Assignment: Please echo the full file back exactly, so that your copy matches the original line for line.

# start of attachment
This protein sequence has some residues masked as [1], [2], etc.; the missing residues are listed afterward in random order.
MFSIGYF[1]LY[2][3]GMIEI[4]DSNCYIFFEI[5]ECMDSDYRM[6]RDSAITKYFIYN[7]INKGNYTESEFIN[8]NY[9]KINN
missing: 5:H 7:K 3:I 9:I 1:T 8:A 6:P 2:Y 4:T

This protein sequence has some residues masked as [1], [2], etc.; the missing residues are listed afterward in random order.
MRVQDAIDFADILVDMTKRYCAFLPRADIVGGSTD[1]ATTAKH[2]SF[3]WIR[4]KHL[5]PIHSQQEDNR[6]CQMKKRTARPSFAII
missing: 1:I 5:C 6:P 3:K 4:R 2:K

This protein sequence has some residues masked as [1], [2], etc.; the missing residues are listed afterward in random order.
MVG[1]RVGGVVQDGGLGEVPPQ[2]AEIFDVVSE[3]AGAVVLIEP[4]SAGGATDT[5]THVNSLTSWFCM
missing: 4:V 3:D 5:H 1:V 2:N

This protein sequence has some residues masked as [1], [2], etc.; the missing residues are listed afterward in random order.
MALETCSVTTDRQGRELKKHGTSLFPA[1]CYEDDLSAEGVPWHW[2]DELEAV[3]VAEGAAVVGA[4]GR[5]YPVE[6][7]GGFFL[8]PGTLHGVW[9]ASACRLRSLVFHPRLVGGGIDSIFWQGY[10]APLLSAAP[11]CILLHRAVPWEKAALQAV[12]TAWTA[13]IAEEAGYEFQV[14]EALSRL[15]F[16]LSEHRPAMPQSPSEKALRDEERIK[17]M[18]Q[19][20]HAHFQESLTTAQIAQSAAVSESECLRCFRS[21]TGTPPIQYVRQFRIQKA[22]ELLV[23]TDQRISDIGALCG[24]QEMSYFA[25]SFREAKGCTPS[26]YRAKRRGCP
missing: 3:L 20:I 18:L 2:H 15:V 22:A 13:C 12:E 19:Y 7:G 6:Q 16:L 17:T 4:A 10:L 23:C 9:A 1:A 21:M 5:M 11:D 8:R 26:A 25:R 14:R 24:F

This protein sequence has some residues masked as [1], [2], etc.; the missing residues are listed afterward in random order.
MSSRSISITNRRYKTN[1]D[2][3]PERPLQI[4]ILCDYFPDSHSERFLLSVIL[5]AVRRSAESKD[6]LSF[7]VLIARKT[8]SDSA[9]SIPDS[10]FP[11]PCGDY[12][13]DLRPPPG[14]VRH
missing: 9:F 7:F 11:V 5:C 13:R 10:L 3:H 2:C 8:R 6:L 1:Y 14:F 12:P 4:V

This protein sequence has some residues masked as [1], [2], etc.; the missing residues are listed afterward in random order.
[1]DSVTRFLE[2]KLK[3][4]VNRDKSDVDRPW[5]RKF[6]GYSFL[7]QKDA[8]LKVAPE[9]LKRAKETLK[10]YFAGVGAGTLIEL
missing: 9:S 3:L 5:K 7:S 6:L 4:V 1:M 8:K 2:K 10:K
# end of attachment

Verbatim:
This protein sequence has some residues masked as [1], [2], etc.; the missing residues are listed afterward in random order.
MFSIGYF[1]LY[2][3]GMIEI[4]DSNCYIFFEI[5]ECMDSDYRM[6]RDSAITKYFIYN[7]INKGNYTESEFIN[8]NY[9]KINN
missing: 5:H 7:K 3:I 9:I 1:T 8:A 6:P 2:Y 4:T

This protein sequence has some residues masked as [1], [2], etc.; the missing residues are listed afterward in random order.
MRVQDAIDFADILVDMTKRYCAFLPRADIVGGSTD[1]ATTAKH[2]SF[3]WIR[4]KHL[5]PIHSQQEDNR[6]CQMKKRTARPSFAII
missing: 1:I 5:C 6:P 3:K 4:R 2:K

This protein sequence has some residues masked as [1], [2], etc.; the missing residues are listed afterward in random order.
MVG[1]RVGGVVQDGGLGEVPPQ[2]AEIFDVVSE[3]AGAVVLIEP[4]SAGGATDT[5]THVNSLTSWFCM
missing: 4:V 3:D 5:H 1:V 2:N

This protein sequence has some residues masked as [1], [2], etc.; the missing residues are listed afterward in random order.
MALETCSVTTDRQGRELKKHGTSLFPA[1]CYEDDLSAEGVPWHW[2]DELEAV[3]VAEGAAVVGA[4]GR[5]YPVE[6][7]GGFFL[8]PGTLHGVW[9]ASACRLRSLVFHPRLVGGGIDSIFWQGY[10]APLLSAAP[11]CILLHRAVPWEKAALQAV[12]TAWTA[13]IAEEAGYEFQV[14]EALSRL[15]F[16]LSEHRPAMPQSPSEKALRDEERIK[17]M[18]Q[19][20]HAHFQESLTTAQIAQSAAVSESECLRCFRS[21]TGTPPIQYVRQFRIQKA[22]ELLV[23]TDQRISDIGALCG[24]QEMSYFA[25]SFREAKGCTPS[26]YRAKRRGCP
missing: 3:L 20:I 18:L 2:H 15:V 22:A 13:C 12:E 19:Y 7:G 6:Q 16:L 17:T 4:A 10:L 23:C 9:A 1:A 21:M 5:M 11:D 8:R 26:A 25:R 14:R 24:F

This protein sequence has some residues masked as [1], [2], etc.; the missing residues are listed afterward in random order.
MSSRSISITNRRYKTN[1]D[2][3]PERPLQI[4]ILCDYFPDSHSERFLLSVIL[5]AVRRSAESKD[6]LSF[7]VLIARKT[8]SDSA[9]SIPDS[10]FP[11]PCGDY[12][13]DLRPPPG[14]VRH
missing: 9:F 7:F 11:V 5:C 13:R 10:L 3:H 2:C 8:R 6:L 1:Y 14:F 12:P 4:V

This protein sequence has some residues masked as [1], [2], etc.; the missing residues are listed afterward in random order.
[1]DSVTRFLE[2]KLK[3][4]VNRDKSDVDRPW[5]RKF[6]GYSFL[7]QKDA[8]LKVAPE[9]LKRAKETLK[10]YFAGVGAGTLIEL
missing: 9:S 3:L 5:K 7:S 6:L 4:V 1:M 8:K 2:K 10:K